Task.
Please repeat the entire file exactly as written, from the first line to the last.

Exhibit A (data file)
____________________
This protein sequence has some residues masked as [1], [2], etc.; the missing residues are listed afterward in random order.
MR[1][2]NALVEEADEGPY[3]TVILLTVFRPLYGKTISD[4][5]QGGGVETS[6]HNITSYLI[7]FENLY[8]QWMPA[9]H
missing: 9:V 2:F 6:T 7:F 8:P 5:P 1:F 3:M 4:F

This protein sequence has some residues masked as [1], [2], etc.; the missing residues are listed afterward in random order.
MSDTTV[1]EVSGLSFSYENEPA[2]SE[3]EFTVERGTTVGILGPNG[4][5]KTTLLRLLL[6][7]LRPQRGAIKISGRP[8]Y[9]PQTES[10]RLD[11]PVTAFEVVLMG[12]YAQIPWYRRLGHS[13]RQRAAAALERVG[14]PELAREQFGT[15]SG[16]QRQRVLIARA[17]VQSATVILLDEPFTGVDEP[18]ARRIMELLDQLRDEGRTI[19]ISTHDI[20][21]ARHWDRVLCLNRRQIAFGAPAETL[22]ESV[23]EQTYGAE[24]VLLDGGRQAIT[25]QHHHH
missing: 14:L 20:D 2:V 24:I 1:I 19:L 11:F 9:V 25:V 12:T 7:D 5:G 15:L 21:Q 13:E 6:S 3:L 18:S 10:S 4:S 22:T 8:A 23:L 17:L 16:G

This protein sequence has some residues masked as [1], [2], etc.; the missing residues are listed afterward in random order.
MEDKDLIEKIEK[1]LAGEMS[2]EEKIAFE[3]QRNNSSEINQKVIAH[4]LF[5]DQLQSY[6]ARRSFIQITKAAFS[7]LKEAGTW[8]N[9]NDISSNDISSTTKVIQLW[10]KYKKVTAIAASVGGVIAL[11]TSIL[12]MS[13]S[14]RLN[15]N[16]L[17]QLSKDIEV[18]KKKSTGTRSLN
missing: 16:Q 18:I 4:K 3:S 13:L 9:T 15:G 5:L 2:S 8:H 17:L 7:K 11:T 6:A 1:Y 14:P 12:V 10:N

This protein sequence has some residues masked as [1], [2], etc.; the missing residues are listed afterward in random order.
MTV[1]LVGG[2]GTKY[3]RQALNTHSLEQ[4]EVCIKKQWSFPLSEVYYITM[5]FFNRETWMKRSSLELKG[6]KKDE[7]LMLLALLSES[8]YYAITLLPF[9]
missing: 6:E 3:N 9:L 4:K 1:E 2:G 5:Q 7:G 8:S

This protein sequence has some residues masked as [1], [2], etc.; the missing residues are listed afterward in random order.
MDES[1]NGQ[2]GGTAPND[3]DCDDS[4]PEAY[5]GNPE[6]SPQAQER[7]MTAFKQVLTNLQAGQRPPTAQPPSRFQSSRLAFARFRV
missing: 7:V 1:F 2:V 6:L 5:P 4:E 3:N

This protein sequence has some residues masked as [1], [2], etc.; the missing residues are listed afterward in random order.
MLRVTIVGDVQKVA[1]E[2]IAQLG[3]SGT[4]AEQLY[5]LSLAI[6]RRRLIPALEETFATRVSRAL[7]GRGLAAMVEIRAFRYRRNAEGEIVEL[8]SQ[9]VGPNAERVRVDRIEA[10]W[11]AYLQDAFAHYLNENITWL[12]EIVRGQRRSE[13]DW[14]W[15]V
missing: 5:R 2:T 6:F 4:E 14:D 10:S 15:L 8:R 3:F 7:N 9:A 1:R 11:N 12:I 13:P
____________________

This protein sequence has some residues masked as [1], [2], etc.; the missing residues are listed afterward in random order.
MR[1][2]NALVEEADEGPY[3]TVILLTVFRPLYGKTISD[4][5]QGGGVETS[6]HNITSYLI[7]FENLY[8]QWMPA[9]H
missing: 9:V 2:F 6:T 7:F 8:P 5:P 1:F 3:M 4:F

This protein sequence has some residues masked as [1], [2], etc.; the missing residues are listed afterward in random order.
MSDTTV[1]EVSGLSFSYENEPA[2]SE[3]EFTVERGTTVGILGPNG[4][5]KTTLLRLLL[6][7]LRPQRGAIKISGRP[8]Y[9]PQTES[10]RLD[11]PVTAFEVVLMG[12]YAQIPWYRRLGHS[13]RQRAAAALERVG[14]PELAREQFGT[15]SG[16]QRQRVLIARA[17]VQSATVILLDEPFTGVDEP[18]ARRIMELLDQLRDEGRTI[19]ISTHDI[20][21]ARHWDRVLCLNRRQIAFGAPAETL[22]ESV[23]EQTYGAE[24]VLLDGGRQAIT[25]QHHHH
missing: 14:L 20:D 2:V 24:I 1:I 19:L 11:F 9:V 25:V 12:T 7:D 5:G 15:L 21:Q 13:E 6:S 3:L 18:S 10:S 4:S 22:T 8:A 23:L 17:L 16:G

This protein sequence has some residues masked as [1], [2], etc.; the missing residues are listed afterward in random order.
MEDKDLIEKIEK[1]LAGEMS[2]EEKIAFE[3]QRNNSSEINQKVIAH[4]LF[5]DQLQSY[6]ARRSFIQITKAAFS[7]LKEAGTW[8]N[9]NDISSNDISSTTKVIQLW[10]KYKKVTAIAASVGGVIAL[11]TSIL[12]MS[13]S[14]RLN[15]N[16]L[17]QLSKDIEV[18]KKKSTGTRSLN
missing: 16:Q 18:I 4:K 3:S 13:L 9:T 15:G 5:L 2:S 8:H 17:L 7:K 11:T 6:A 1:Y 14:P 12:V 10:N

This protein sequence has some residues masked as [1], [2], etc.; the missing residues are listed afterward in random order.
MTV[1]LVGG[2]GTKY[3]RQALNTHSLEQ[4]EVCIKKQWSFPLSEVYYITM[5]FFNRETWMKRSSLELKG[6]KKDE[7]LMLLALLSES[8]YYAITLLPF[9]
missing: 6:E 3:N 9:L 4:K 1:E 2:G 5:Q 7:G 8:S

This protein sequence has some residues masked as [1], [2], etc.; the missing residues are listed afterward in random order.
MDES[1]NGQ[2]GGTAPND[3]DCDDS[4]PEAY[5]GNPE[6]SPQAQER[7]MTAFKQVLTNLQAGQRPPTAQPPSRFQSSRLAFARFRV
missing: 7:V 1:F 2:V 6:L 5:P 4:E 3:N

This protein sequence has some residues masked as [1], [2], etc.; the missing residues are listed afterward in random order.
MLRVTIVGDVQKVA[1]E[2]IAQLG[3]SGT[4]AEQLY[5]LSLAI[6]RRRLIPALEETFATRVSRAL[7]GRGLAAMVEIRAFRYRRNAEGEIVEL[8]SQ[9]VGPNAERVRVDRIEA[10]W[11]AYLQDAFAHYLNENITWL[12]EIVRGQRRSE[13]DW[14]W[15]V
missing: 5:R 2:T 6:F 4:E 14:D 10:S 15:L 8:R 3:F 7:N 9:A 1:R 11:N 12:I 13:P